Internal conflict in Myanmar

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Internal conflict in Burma
Date April 1948 – present
Location Burma
Status Conflict ongoing
  • Insurgency since 1948
  • Sporadic ethnic uprisings in certain states
  • Civil War in Shan and Kachin States
  • Military dissolves official rule
  • Numerous truces and ceasefires signed with various groups
  • Regime changes to form the Union Solidarity and Development Party
Participants
Flag of Burma (1948-1974).svg Union government (1948–1962)

Burma Military government (since 1962)

Democratic Karen Buddhist Army (1994–2010)


Border clashes:
Flag of the People's Republic of China.svg People's Republic of China

Anti-government factions:

Karen National Union Flag.png Karen National Union (since 1949)

Flag of Jihad.svg Mujahideen Communist Party of Burma flag (1946-1969).png Communist Party of Burma (1948–1988)

Myanmar National Democracy Alliance flag.svg Myanmar National Democratic Alliance Army (since 1989)
Shan State Army flag.png Shan State Army (since 1988)

Wa nationality flag.png Wa National Army (1975-1988)
Wa nationality flag.png United Wa State Party (since 1988)

Kachin Independence Army flag.svg Kachin Independence Organisation (since 1961)

Pa-o nationality flag.png Pa-O National Organization (1949-1991)
Flag of the Republic of China.svg Republic of China (1948-1962)
God's Army (1997-2006)
Democratic Karen Buddhist Army (since 2010)
Flag of National League for Democracy.svg All Burma Students' Democratic Front (Since 1980s-)
Shan State Volunteer Force (1967-1980)
Supported by:
 Thailand
 United States [1]
People's Republic of China People's Republic of China[2]

Commanders and leaders
Flag of Burma (1948-1974).svgSao Shwe Thaik (1948-1952)

Flag of Burma (1948-1974).svgU Nu (1952–1957)
Flag of Burma (1948-1974).svg Win Maung (1957-1962)
Flag of Myanmar (1974-2010).svgNe Win (1962–1988)
Flag of Myanmar (1974-2010).svgSaw Maung (1988–1992)
Flag of Myanmar (1974-2010).svgThan Shwe (1992–2010)
BurmaThein Sein (since 2010)

Karen National Union Flag.png Bo Mya (1976-2000)

Karen National Union Flag.png Pado Phan (2000-2010)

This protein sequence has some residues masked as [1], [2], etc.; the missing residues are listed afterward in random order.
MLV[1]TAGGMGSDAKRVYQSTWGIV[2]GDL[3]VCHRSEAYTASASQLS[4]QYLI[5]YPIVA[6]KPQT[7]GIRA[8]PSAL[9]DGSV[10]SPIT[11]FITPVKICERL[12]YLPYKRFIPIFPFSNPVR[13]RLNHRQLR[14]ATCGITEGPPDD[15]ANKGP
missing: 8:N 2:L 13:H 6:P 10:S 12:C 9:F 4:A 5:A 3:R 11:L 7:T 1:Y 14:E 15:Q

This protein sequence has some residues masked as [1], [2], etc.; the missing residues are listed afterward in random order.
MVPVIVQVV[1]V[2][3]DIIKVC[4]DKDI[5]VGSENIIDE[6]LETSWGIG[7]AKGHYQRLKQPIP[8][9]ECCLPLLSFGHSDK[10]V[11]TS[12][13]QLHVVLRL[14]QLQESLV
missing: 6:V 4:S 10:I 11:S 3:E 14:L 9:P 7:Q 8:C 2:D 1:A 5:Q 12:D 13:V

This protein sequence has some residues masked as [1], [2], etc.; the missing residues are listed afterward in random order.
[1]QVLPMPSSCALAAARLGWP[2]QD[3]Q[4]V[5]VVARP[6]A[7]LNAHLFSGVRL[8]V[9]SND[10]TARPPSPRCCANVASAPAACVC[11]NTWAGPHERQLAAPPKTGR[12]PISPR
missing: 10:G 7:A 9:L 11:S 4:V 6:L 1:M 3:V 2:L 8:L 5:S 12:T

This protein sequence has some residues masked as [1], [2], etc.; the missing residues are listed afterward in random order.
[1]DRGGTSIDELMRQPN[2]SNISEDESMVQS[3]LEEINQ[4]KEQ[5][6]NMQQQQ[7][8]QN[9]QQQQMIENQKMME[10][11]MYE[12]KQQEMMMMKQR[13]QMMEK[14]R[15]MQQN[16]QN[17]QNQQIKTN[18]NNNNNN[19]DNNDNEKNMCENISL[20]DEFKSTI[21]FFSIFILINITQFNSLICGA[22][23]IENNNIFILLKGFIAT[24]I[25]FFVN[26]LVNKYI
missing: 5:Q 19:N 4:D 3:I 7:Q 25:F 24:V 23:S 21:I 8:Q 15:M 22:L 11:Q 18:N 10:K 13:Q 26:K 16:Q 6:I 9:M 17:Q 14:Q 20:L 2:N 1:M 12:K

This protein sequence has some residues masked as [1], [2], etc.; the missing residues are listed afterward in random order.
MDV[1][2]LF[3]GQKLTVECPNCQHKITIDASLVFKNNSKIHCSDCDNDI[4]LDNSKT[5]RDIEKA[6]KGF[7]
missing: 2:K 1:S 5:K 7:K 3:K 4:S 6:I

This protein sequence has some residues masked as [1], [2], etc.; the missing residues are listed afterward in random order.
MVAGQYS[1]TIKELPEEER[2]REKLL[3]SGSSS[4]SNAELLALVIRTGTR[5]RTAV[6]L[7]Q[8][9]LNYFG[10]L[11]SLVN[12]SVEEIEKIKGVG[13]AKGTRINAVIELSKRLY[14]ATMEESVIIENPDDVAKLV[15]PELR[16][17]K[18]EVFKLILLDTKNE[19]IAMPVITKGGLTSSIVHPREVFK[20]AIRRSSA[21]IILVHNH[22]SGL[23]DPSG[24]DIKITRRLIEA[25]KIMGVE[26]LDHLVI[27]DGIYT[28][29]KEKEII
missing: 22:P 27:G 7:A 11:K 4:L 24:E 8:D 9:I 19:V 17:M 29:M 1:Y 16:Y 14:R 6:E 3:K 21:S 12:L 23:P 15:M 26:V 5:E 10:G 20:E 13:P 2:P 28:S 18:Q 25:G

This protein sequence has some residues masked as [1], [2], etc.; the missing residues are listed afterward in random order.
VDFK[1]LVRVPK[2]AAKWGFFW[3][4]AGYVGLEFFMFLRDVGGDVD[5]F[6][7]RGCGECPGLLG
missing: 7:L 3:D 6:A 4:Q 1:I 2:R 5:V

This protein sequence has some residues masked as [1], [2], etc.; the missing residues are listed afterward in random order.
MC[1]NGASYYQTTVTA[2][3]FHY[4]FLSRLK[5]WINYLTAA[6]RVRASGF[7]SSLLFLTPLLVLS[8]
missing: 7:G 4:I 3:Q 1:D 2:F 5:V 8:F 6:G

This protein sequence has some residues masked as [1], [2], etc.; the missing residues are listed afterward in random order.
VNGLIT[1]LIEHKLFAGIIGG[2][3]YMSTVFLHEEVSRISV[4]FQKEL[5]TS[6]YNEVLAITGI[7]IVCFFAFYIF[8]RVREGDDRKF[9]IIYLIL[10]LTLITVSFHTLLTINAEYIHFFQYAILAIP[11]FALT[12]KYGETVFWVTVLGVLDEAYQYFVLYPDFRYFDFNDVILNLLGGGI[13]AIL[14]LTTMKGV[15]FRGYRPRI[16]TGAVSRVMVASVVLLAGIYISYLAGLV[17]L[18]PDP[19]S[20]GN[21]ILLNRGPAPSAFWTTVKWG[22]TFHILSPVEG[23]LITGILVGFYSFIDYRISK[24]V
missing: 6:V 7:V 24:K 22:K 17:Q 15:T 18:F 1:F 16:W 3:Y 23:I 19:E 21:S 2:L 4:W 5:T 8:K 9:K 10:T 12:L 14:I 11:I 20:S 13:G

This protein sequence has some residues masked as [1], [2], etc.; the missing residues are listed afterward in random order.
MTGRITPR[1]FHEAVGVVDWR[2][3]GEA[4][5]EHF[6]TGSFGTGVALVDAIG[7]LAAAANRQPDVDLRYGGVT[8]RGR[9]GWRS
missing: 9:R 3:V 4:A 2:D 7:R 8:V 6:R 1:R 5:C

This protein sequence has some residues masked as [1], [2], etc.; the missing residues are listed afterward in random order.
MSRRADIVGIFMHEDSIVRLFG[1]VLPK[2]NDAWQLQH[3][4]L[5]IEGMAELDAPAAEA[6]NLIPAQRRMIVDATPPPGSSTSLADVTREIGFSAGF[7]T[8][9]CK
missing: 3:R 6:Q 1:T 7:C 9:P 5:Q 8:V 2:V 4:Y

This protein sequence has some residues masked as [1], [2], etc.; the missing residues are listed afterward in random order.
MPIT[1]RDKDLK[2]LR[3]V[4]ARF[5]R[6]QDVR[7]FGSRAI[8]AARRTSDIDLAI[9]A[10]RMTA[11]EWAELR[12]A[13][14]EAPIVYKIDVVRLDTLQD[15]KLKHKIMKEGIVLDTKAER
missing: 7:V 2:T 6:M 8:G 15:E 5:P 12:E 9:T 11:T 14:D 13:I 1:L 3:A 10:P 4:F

Karen National Union Flag.png Naw Zipporah Sein (since 2011)
Communist Party of Burma flag (1946-1969).png Thein Pe Myint (1948-52)
Communist Party of Burma flag (1946-1969).png Thakin Than Tun (1952-68)
Myanmar National Democracy Alliance flag.svg Yang Mao-liang
Wa nationality flag.png Wei Hsueh-kang
Kachin Independence Army flag.svg Johnny and Luther Htoo
Flag of the Republic of China.svgLi Mi (1960-1961)
Bo Nat Khann Mway (DKBA, since 2008)
Lo Hsing Han (SSVF, 1967-1973)

Strength
43,000 (1951)[2]

492,000

Karen National Liberation Army flag.svg:6,000-7,000[3]

4,000+ (1951)[2]
Myanmar National Democracy Alliance flag.svg:1,500-2,000 (1998)[4]
SSA-S.svg:6,000-7,000[3]
Wa nationality flag.png:30,000
Kachin Independence Army flag.svg:8,000 [5]
Karenni Army
800-1,500[3]
Chin National Front
200-300[3]
Arakan Liberation Army
apx. 100 [3]
Communist Party of Burma flag (1946-1969).png:6,000 (1951)[2]
Flag of the Republic of China.svg:14,000
Unknown numbers of various other factions

Casualties and losses
between 5,000 and 10,000 killed (June 2011- September 2012)[6][7][8] Kachin Independence Army flag.svg:Over 700 killed (June 2011- September 2012)[6]
210,000 killed (1948-2006)[9]

Over 10,000 civilians killed in Rakhine State (in 2012)[10]

The internal conflict in Burma is a group of civil wars between the Government of Myanmar and armies of different ethnic minority groups. The cause of the wars is the government's refusal to give minority groups the amount of political power that they want and a feeling that minority rights are not respected by the government. Since independence from Britain in 1948 hundreds of thousands of Myanmar's citizens have been killed in the wars and millions have become refugees.

In January 2013, British and European politicians called on Myanmar to stop its military offensive in the mostly Christian state of Kachin.[11]

References[change | change source]

  1. Richard Michael Gibson (2011). The Secret Army: Chiang Kai-shek and the Drug Warlords of the Golden Triangle. John Wiley and Sons. pp. 85–90. ISBN 978-0-470-83018-5 .
  2. 2.0 2.1 2.2 2.3 Richard, p. 88
  3. 3.0 3.1 3.2 3.3 3.4 Burma center for Ethnic Studies, Jan. 2012, "Briefing Paper No. 1" http://www.burmalibrary.org/docs13/BCES-BP-01-ceasefires(en).pdf
  4. Rotberg, Robert (1998). Burma: prospects for a democratic future. Brookings Institution Press. p. 169.
  5. AP, 4 May 2012, Myanmar state media report battles between government troops, Kachin rebels killed 31
  6. 6.0 6.1 Time for Thein Sein to come clean about Burmese losses in Kachin state, Kachin News, 22 September 2012 By Edward Chung Ho, http://kachinnews.com/news/2408-time-for-thein-sein-to-come-clean-about-burmese-losses-in-kachin-state.html
  7. 31 dead in new clashes with Kachin: Myanmar paper,May 5, 2012, http://dailytimes.com.pk/default.asp?page=2012\05\05\story_5-5-2012_pg14_7
  8. KIA says 211 army soldiers die in two-month fighting in Hpakant, Oct. 10, 2012, http://www.kachinnews.com/news/2418-kia-says-211-army-soldiers-die-in-two-month-fighting-in-hpakant.html
  9. De re militari: muertos en Guerras, Dictaduras y Genocidios
  10. RISE's Urgent Call for Intervention: Rohingyas death toll 10,000, The Humanitarian Crisis Hub, Nov. 1, 2012, http://crisishub.org.au/news/rises-urgent-call-intervention-rohingyas-death-toll-10000
  11. Barnabas Fund